New declaration protects nearly 1,000,000 acres of Peruvian Amazon, home to threatened indigenous group
February 4, 2012 | “When the council members raised their hands in approval, I felt great pride and happiness, and all of our people were happy as well.” With these words, Sebastian Rios Ochoa, a native of the Amazon community of Sucusari described why February 4th had taken on historic significance for the indigenous Maijuna people, as well as for many others in the region. On that day, their petition to create the Maijuna Regional Conservation Area (RCA) was formally approved by Regional Council of Loreto at a ceremony in the remote Amazon community of Sucusari.
Most of the remaining 200 members of the Maijuna tribe, in traditional dress, were in attendance for the ceremony and celebrated this landmark achievement with cheers and applause.
The 970,000-acre rainforest reserve in the Loreto Region of northeastern Peru is 22% larger than California’s Yosemite National Park, and consists of a vast forest wilderness, part of which is the ancestral home of the Maijuna.
The act declaring the area was approved unanimously by the Loreto Regional Council and announced by Ivan Vasquez, Regional President of Loreto. The proposal to create the reserve was prepared by the Regional Government Program for the Conservation, Management and Sustainable Use of Biodiversity in Loreto (PROCREL), in cooperation with Nature and Culture and the Maijuna People.
This new declaration designates the 970,000 acres of primary rainforest for the conservation of both biological and cultural diversity and adds to two adjoining reserves, creating a combined protected area of more than 4 million acres. The Loreto Regional Council’s action is a vital step, because it promotes a productive conservation model, protects an indigenous culture in danger of being lost, and helps combat the effects of change climate that threaten the survival of the Amazon and the planet.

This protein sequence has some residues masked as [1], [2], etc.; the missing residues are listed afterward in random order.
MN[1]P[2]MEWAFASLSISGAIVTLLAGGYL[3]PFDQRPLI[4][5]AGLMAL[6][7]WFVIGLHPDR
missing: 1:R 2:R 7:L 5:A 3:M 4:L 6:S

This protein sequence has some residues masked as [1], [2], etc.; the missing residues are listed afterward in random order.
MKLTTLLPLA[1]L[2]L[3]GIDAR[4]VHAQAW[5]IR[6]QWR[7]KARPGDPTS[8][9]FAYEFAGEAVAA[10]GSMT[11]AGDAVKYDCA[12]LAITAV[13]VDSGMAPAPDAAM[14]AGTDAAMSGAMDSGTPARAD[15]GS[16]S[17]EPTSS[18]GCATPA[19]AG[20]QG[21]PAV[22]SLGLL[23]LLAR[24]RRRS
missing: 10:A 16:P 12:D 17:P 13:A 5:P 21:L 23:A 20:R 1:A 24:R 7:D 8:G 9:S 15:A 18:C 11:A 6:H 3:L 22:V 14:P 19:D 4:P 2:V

The reserve protects most of the Maijuna’s traditional territory, while ensuring the sustainable use of wildlife resources by this tribe and 19 other Kichwa and mestizo communities, resources that form the basis of their diet and economy. This area also houses a very rich biodiversity.
Nature and Culture International, PROCREL and their collaborators, with support from the Gordon and Betty Moore Foundation and the Blue Moon Foundation, have worked with the Maijuna communities since 2008. The Field Museum conducted the biodiversity assessment that supported establishment of the Regional Conservation Area. Research professionals from the San Diego Zoo Global Wildlife Conservancy and George Mason University including Dr. Michael Gilmore, conducted ecological and socio-economic evaluations of key natural resources. The San Diego Zoo Global Wildlife Conservancy (www.sandiegozooglobal.org) will partner with Nature and Culture International and the Maijuna People to develop and implement the conservation management plan for the new reserve.
“Congratulations to the Federation of Native Maijuna Communities (FECONAMAI) and its president, Romero Ríos Ushiñahua, and to president Ivan Vasquez and the Loreto Regional Government – for taking action to conserve this remarkable Amazon rainforest,” said Ivan Gayler, founder of Nature and Culture International, an organization known for the productivity of its on-the-ground conservation model. “With the addition of this reserve, Nature and Culture International has been directly involved in catalyzing the protection of more than 8.7 million acres of tropical forest in Latin America – where we plan to conserve at least 25 million acres more during the remainder of this decade.”
Maijuna leaders, recognizing the growing threats to their culture and the forest that sustains them, are committed to preserving their language, cultural traditions and natural environment. This commitment motivated their request for assistance to protect the rainforest that is their homeland.
Nature and Culture International is dedicated to the conservation of biological and cultural diversity. It has offices in the US, Ecuador, Mexico and Peru and provides financial resources and local expertise to advance the conservation of threatened ecosystems that have among the highest levels of species diversity on the planet.
The San Diego Zoo Global Wildlife Conservancy is a conservation organization dedicated to the science of saving endangered species worldwide. In partnership with Nature and Culture International, the zoo will identify ways to apply its research to the development of sustainable patterns by the Maijuna People.